Google says Read Anywhere was created because “One in five children in the U.S. has a learning and thinking difference like dyslexia and ADHD.” The goal here is to provide a more effective reading experience to assist with this.
Get Read Anywhere in the ChromeOS 111 side panel
Since this feature won’t be available until ChromeOS 114, it’s an experimental one for now. And there’s an experimental flag to enable it early.
Just point your Chromebook browser to
chrome://flags#read-anything, enable it, and restart your browser.
Once your browser restarts, you can view any page using Read Anything in the browser side panel. The side panel is available at the top left of the ChromeOS browser, next to the three dot button.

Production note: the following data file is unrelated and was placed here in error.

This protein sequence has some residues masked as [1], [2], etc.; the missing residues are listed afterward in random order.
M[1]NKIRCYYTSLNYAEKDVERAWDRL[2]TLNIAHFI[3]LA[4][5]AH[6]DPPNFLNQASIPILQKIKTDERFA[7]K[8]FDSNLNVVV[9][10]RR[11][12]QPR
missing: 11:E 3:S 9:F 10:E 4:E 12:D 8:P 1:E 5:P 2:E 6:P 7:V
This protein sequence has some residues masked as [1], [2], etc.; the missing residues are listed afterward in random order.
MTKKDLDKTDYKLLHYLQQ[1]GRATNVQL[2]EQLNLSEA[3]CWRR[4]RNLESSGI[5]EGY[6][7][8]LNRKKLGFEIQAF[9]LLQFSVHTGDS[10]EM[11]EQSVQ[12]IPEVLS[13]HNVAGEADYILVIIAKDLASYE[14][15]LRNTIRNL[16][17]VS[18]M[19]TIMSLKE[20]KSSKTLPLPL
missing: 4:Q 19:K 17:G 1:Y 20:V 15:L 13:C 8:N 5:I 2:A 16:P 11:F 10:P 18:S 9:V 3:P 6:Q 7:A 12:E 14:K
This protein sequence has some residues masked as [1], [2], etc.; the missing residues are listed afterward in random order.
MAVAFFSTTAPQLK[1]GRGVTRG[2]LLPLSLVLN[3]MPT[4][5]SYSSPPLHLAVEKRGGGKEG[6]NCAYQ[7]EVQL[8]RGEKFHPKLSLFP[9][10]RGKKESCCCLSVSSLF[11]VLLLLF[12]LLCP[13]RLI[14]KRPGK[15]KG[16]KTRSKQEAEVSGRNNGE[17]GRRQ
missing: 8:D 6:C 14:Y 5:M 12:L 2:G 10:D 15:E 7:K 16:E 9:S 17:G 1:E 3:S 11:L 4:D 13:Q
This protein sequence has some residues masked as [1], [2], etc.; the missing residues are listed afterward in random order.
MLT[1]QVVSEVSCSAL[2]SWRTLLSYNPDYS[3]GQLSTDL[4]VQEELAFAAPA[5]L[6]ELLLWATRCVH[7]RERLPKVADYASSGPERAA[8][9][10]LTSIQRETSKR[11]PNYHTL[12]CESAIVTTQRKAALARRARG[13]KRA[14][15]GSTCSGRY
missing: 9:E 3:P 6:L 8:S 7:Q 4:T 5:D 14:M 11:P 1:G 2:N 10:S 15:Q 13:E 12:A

Click the side panel button and choose “Read Anything” from the drop down menu to view the text of an open web page.
Customizing Read Anywhere in the ChromeOS 111 side panel
There are several customization options in the Read Anywhere side panel. These let you change the background color, font, vertical and horizontal line spacing, and enable dark mode. You’ll see the various options in a toolbar above the distilled copy.
Here, for example, I opted for a high contrast yellow background, San Serif font and looser line spacing.
Note that I also made the side panel larger by dragging its left border to the center of my browser. The side panel typically opens in a narrow view but you can easily change the width.
A name change may be incoming
I’ve referred to this mode as Read Anywhere throughout this article. That’s because I’ve been tracking it since last April and that’s what Google has been calling it. However, in its blog post, Google refers to it as Reader Mode. I find that confusing because there’s a Reader Mode not for the side panel already.